Rich Cheese Fritters

With the newsletter moving to a two monthly issue my Official Taster has complained that he is wasting away with hunger. So I was sent into the kitchen, not to emerge until I found two new recipes to try. So I have concentrated on traditional food for May Day and Whitsun. As I have stated before, I mean “Whitsun”. Not “spring bank holiday”. What was wrong with “Whitsun”?

Back in medieval time, it was only the lords of the manor that had regular access to butter and cheese. The peasants and serfs only had the right to have milk for a week after the spring equinox. So it was during that time they made butter and cheese, salted to preserve it. So, no wonder May Day seems to be mostly associated with food made from cheese and milk. This recipe was especially popular around the eighteenth century.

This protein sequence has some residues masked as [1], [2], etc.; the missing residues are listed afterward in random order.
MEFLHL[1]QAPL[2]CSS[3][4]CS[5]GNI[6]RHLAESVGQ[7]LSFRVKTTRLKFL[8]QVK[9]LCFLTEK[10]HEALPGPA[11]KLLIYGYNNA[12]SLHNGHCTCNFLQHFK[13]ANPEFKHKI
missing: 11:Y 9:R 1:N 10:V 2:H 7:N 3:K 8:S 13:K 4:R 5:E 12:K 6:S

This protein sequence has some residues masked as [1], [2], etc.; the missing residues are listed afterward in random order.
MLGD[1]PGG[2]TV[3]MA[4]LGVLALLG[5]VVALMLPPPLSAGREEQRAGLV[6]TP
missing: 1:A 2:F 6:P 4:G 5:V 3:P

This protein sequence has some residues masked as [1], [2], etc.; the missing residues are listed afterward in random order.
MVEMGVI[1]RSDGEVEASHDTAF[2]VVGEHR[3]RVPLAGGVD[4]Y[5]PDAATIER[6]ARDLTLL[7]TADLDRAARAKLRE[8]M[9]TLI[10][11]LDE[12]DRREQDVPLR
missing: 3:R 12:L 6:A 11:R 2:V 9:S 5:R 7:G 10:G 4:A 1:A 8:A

Ingredients - makes 16 fritters

20z (50g) plain flour Pinch ground mace (optional)
7 fluid ounces (200ml) double cream ½ teaspoon freshly grated nutmeg
4 large eggs ½ teaspoon salt
50g butter 1 teaspoon freshly ground black pepper
4oz (115g) mature cheddar cheese, grated Oil for frying


  1. Whisk the flour into the cream in a saucepan. Bring the paste to the boil, whisking all the time, then removed from the heat and cool slightly.
  2. Whisk the eggs until frothy and beat into the cooled cream mixture.
  3. Stir in the remaining ingredients and beat until well mixed.
  4. Heat the oil in a frying pan. Drop tablespoons of the batter into the hot oil and cook for about 1 minute each side until golden and puffy. Drain on paper towels and serve hot.
  5. Since making a batch of these the Official Taster has requested more as he “wasn’t quite sure” about them. That must have been why the first batch were snaffled down at speed.
  6. We both agreed these would be a great addition to a traditional English breakfast which would also be quite appropriate for May Day.


Mature cheddar cheese
Rich Cheese Fritters